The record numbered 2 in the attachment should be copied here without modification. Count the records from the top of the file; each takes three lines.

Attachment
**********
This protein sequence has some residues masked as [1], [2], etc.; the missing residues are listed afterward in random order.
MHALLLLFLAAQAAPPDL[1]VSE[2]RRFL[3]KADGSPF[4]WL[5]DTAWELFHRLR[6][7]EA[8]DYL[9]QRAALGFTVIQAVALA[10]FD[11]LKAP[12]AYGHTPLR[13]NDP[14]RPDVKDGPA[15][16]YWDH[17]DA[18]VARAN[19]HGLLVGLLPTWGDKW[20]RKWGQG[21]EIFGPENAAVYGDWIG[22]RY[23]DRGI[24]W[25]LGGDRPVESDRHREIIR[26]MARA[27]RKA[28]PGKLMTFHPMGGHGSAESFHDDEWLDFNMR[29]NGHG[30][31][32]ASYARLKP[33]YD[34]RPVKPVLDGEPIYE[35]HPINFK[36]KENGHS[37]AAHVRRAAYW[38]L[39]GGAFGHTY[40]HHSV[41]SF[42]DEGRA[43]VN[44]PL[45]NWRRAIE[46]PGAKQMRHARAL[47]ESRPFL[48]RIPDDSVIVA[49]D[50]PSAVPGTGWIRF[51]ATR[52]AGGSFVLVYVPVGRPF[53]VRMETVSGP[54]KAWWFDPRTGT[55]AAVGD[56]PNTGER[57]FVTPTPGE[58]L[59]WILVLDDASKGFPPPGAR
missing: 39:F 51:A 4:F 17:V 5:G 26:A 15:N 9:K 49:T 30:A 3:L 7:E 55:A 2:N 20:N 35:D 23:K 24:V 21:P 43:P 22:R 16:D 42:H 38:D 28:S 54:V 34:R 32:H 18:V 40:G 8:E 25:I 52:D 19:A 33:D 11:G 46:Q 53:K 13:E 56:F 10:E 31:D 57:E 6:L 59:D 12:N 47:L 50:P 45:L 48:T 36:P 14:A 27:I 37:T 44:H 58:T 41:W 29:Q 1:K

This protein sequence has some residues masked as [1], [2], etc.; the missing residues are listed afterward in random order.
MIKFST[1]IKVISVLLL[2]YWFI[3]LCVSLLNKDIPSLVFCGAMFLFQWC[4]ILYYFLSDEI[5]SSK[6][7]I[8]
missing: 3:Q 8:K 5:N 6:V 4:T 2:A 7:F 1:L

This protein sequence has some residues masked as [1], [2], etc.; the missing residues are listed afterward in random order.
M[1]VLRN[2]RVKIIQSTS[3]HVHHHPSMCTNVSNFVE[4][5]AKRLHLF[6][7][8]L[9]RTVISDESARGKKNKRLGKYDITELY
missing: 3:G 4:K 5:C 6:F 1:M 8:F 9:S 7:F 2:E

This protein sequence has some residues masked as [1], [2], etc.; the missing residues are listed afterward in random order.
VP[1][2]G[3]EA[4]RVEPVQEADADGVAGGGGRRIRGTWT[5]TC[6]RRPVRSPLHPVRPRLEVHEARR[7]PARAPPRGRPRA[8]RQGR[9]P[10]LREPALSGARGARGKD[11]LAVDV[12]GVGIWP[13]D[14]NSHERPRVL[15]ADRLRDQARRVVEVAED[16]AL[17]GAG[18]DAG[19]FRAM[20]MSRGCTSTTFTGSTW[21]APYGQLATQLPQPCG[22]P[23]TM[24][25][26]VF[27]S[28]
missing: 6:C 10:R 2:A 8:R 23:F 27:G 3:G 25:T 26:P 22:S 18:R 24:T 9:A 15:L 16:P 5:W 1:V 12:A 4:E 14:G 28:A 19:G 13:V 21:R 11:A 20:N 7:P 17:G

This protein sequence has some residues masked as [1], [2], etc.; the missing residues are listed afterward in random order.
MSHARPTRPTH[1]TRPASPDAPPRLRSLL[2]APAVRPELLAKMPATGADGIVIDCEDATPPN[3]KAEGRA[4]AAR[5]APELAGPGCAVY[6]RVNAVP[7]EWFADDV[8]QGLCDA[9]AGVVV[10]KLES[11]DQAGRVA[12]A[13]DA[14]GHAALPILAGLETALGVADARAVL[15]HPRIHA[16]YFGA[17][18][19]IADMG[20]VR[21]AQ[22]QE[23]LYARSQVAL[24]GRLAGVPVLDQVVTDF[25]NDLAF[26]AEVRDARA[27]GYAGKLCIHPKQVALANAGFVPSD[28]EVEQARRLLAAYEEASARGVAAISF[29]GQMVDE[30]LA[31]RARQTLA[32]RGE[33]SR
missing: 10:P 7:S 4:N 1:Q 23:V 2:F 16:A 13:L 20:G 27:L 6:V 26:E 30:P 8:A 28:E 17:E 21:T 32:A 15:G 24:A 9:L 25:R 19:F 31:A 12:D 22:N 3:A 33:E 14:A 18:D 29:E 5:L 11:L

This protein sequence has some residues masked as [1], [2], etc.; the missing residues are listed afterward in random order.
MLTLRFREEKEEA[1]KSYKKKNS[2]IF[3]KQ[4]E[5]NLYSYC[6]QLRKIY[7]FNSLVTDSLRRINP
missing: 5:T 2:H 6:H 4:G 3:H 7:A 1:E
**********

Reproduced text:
This protein sequence has some residues masked as [1], [2], etc.; the missing residues are listed afterward in random order.
MIKFST[1]IKVISVLLL[2]YWFI[3]LCVSLLNKDIPSLVFCGAMFLFQWC[4]ILYYFLSDEI[5]SSK[6][7]I[8]
missing: 3:Q 8:K 5:N 6:V 4:T 2:A 7:F 1:L